The public flogging of a 17 year-old Pakistani girl, identified as Chand Bibi, has caused the usual international hand wringing.
Ban Ki-Moon, the UN Secretary General described the flogging as "unacceptable." I would have thought being served bad coffee at the UN Executive Dining room would be classified as "unacceptable." A public, brutal flogging? Slightly higher on the shocking scale I would submit, Your Honor.
Pakistani politicians' responses varied widely -- from claiming the tape was fake, to saying there are more important things on the country's over-packed 'Help Us Get the Heck Out of This Mess' agenda, to one slightly deranged declaration that it was a Jewish conspiracy to defame Islam. (Many, however, including President Asif Ali Zardari, are condemning the whipping but in rather, shall we say, muted tones?)
And there was the usual wee beam of light from Pakistan's recently reinstated Chief Justice. When the video went public, the learned, fearless and therefore controversial Iftikhar Chaudhry immediately demanded the interior secretary and other government officials appear before him to explain how this was allowed to happen. The Minister and his officials hid behind an alleged statement by Chand Bibi that the flogging never took place.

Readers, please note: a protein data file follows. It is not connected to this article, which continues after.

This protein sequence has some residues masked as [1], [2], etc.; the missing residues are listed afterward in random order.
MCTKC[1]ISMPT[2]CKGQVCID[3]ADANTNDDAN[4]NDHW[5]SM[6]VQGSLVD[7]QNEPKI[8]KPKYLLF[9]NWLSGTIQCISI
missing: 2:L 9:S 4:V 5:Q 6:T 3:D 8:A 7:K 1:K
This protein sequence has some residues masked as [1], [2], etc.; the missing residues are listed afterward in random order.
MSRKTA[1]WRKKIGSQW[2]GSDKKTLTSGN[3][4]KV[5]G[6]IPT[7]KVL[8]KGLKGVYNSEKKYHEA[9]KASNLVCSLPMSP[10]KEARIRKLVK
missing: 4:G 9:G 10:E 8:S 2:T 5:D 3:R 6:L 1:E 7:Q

But here's the thing. This inhuman, arrogant, egregious act comes under the category, 'Truly Shocking But Not At All Surprising'.
The beating -- which apparently occurred some time in the last eight weeks -- is an obvious and inevitable result of Islamabad's recent ceding of power to the Taliban in the Swat Valley.
It's not until the doling out of Taliban law (random, vicious, punitive and usually devoid of justice) becomes so chillingly public on a global scale, that parliamentarians and public officials are forced to condemn publically what has been happening in Taliban hotspots for years.
Pakistan's growing middle class, academics, human rights activists, lawyers and professionals warned that this would happen. They knew that the consequence of weakly conceding a large patch of ground to the Taliban would, of course -- of course -- lead to such outrageous human rights violations. Their voices were drowned out while political expediency and arrogant disregard for due process trumped human rights and democracy.
Is the beating of Chand Bibi truly shocking? Absolutely. But it was inevitable that this would happen? Without a doubt. President Zadari may condemn the flogging thugs, but he was so complicit in the process he may as well have handed out the whips.